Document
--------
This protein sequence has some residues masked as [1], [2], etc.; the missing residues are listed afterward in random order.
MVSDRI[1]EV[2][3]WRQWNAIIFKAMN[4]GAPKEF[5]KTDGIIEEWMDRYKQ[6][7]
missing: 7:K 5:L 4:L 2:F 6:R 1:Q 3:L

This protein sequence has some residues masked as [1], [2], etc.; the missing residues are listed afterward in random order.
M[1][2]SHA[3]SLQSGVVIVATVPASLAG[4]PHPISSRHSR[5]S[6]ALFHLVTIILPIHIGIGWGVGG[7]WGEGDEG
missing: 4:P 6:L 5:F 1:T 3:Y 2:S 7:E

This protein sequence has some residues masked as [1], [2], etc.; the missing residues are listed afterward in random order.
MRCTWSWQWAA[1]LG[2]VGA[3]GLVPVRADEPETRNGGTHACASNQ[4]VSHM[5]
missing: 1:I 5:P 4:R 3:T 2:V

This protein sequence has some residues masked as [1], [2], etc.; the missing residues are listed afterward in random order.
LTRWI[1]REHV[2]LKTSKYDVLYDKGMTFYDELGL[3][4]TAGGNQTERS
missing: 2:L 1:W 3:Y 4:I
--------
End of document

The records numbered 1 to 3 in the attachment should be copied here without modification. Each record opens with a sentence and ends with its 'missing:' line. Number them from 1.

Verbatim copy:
This protein sequence has some residues masked as [1], [2], etc.; the missing residues are listed afterward in random order.
MVSDRI[1]EV[2][3]WRQWNAIIFKAMN[4]GAPKEF[5]KTDGIIEEWMDRYKQ[6][7]
missing: 7:K 5:L 4:L 2:F 6:R 1:Q 3:L

This protein sequence has some residues masked as [1], [2], etc.; the missing residues are listed afterward in random order.
M[1][2]SHA[3]SLQSGVVIVATVPASLAG[4]PHPISSRHSR[5]S[6]ALFHLVTIILPIHIGIGWGVGG[7]WGEGDEG
missing: 4:P 6:L 5:F 1:T 3:Y 2:S 7:E

This protein sequence has some residues masked as [1], [2], etc.; the missing residues are listed afterward in random order.
MRCTWSWQWAA[1]LG[2]VGA[3]GLVPVRADEPETRNGGTHACASNQ[4]VSHM[5]
missing: 1:I 5:P 4:R 3:T 2:V